He found a good staff in place, he said, but in the past four years, through “robust recruitment” of 30-some teachers, “we’ve attracted some amazing educators.”
Another necessary step, he said, was increasing the counseling department from 3½ positions to five, ensuring a full-time social worker at both the elementary and high schools. “We recognized the level of need,” he said.
After seven years of seeing each other on weekends, Crankshaw said he’s also looking forward to being reunited with his spouse, Wally Hart, Lexington Foundation executive director. The couple bought an Otsego Lake-side property in Hickory Grove, but maintained a home base in Gloversville, part of the Johnstown district.
As he contemplates his next step, the 30-year educator had an experience Sunday evening that confirmed his vocation.
He was invited to a private recital at Hyde Hall, organized by Rickey Calleo and Faith Carmichael, that featured Vicente Nunez, a Crankshaw pupil from Glebe Street.
At the time, Vicente’s family lived on an isolated farm, seven miles up a dirt road, beyond the reach of even a school bus. His father had returned to Puerto Rico, and no one in the family had been to college before.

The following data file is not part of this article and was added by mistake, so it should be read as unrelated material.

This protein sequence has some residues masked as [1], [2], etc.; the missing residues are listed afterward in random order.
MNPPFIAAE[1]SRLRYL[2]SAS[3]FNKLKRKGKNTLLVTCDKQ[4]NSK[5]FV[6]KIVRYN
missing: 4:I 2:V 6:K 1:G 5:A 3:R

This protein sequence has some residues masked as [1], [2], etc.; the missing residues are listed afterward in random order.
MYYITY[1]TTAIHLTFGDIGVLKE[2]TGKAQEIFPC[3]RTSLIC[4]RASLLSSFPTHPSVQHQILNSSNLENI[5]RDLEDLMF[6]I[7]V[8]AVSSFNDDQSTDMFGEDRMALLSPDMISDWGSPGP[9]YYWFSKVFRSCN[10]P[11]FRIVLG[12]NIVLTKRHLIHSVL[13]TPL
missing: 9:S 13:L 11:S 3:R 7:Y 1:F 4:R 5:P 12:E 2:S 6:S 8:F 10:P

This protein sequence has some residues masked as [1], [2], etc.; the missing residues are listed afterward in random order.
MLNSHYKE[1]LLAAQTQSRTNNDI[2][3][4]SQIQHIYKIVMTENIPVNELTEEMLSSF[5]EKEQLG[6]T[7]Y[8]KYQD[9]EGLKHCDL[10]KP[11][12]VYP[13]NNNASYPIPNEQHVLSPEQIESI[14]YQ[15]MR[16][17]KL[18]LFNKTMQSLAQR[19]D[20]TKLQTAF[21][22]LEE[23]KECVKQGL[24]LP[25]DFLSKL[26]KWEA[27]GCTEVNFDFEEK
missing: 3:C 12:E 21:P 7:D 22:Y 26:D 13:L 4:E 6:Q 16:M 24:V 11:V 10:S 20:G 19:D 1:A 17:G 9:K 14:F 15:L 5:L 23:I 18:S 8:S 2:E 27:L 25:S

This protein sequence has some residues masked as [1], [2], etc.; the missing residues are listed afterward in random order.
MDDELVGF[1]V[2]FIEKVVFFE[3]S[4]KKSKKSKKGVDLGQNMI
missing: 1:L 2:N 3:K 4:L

Now 18, a trained singer, Vicente is off to college and a hoped-for career in New York City.
“This is an example of what can happen with the right educator,” Crankshaw said
COOPERSTOWN – Former Cooperstown gym teacher Justin Hobbie, 42, has been sentenced to 200 months in prison for posing as a teen boy on social media to persuade three teenage girls to send him sexually explicit videos of themselves, according to a release from United States Attorney Grant C. Jaquith and Kevin Kelly, Special Agent in Charge of the Buffalo Field Office of Homeland Security Investigations (HSI).
“While working as a teacher, Justin Hobbie preyed on teenage girls he met online by pretending to be a teenage boy and pressuring victims to make and send him sexually explicit video,” said Jaquith. “Hobbie has now been held accountable for egregiously exploiting those children over a three-year period.”
After a downpour delayed Cooperstown Central School’s 1:30 p.m. Commencement 2020 for 45 minutes this afternoon, Anya McGoldrick, left, and Natalie Fountain, top photo, lead a procession of 78 seniors through cheers and beeping horns in the school parking lot to the ceremony in the field between the high school and elementary schools. Inset left, Tammi Kelly and Don Corns – their grad is Morgan Kelly – opened a golf umbrella through their sunroof as shelter from the rain. The seniors will be honored with a parade through downtown Cooperstown at 5 p.m. – head- on down! (Jim Kevlin/AllOTSEGO.com)